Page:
An Adulterous Heart




God made a man. Then I made that man into an idol.

I didn’t melt down gold and bow before a gleaming calf. There were no cultish practices or pagan sacrifices. The truth is that idolatry looks nothing like what I thought. The idols I’ve seen are made of gold and stone — created by man, incapable of speech, unworthy of devotion.

They could not save the people who worshipped them. They offered no warmth or affection.

They were lifeless.

Yet the idol I worship is beautifully alive. He is strong, active, and vibrant. He responds when I come to him and offers affection when I seek it. It is natural — easy, even — to give my heart in complete adoration. You see, my idol loves me.

But just like the golden calves of old, he cannot save me. When I face trials and tribulations, the magic is stripped away. I see that my idol is made of flesh and bones. He is something between the inanimate statues of the Old Testament and the deity I have foolishly created in my mind. He is human.

I have read the stories of idol worship; they unfold across all of Scripture. I’ve seen God’s warnings, observed the consequences, and witnessed each idol’s inability to rescue its worshippers. I know the facts. While idols may have power over people, they are by no means powerful enough to save them.

So yes, my idol is different than I expected. It makes it easier to ignore and to justify, but the truth remains: I have given my heart to a created being rather than the Creator. In my mind, I have transformed a fellow child of God into a god of my own.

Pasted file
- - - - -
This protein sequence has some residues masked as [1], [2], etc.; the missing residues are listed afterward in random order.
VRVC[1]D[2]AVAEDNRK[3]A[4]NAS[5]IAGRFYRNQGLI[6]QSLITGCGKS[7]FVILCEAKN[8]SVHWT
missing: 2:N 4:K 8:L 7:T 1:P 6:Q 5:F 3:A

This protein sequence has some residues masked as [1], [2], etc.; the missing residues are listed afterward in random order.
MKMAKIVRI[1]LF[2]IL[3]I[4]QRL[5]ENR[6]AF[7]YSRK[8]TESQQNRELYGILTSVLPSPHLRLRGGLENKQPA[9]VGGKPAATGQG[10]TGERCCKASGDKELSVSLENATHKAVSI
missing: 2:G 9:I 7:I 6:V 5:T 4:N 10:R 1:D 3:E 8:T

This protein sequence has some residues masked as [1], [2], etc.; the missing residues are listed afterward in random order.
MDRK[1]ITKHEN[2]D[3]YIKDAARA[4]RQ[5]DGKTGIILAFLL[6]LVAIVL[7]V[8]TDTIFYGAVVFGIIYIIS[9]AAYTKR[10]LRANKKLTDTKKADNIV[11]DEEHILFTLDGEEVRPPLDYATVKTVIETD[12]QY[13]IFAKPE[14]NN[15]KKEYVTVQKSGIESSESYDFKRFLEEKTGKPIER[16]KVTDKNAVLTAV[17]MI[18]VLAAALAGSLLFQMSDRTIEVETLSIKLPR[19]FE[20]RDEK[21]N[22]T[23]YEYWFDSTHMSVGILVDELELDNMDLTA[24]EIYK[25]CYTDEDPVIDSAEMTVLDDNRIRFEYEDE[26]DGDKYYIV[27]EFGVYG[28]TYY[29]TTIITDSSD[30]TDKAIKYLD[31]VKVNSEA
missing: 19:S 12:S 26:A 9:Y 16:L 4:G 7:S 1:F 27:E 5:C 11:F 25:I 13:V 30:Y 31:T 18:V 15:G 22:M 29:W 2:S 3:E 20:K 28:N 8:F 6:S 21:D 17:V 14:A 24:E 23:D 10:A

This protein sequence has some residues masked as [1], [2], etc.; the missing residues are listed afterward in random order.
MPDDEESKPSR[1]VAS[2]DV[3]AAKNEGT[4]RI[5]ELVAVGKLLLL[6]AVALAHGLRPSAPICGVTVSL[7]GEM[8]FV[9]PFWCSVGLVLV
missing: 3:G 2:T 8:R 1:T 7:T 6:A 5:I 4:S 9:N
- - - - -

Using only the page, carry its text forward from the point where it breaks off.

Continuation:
It is incredibly humbling to realize I’ve fallen into the same sin as the Israelites. I grew up with the tales of Baal, golden calves, and Egypt’s false gods — never realizing that I am just like the idol worshippers of old. I am the prodigal son. I am the unfaithful wife, the Gomer of the 21st century.


Maybe your idol looks different than mine. It could be your child or your parents.  It could be your intelligence, your reputation, or your bank account. One thing I know for sure: if you take a painfully honest look at yourself, you will find one.

Amazingly, there is still hope for us. In the darkness of our sin, God’s mercy shines through. Even before He created us, He knew we would fail Him. But still, He chose to give our adulterous hearts the gift of redemption and restoration. He chose to save us.

May the one true God be praised — and Him alone.

“They shall not defile themselves any more with their idols and their detestable things, or with any of their transgressions. But I will save them from all the backslidings in which they have sinned, and will cleanse them; and they shall be my people, and I will be their God” (Ezekiel 37:23).



Sincerely KindredComment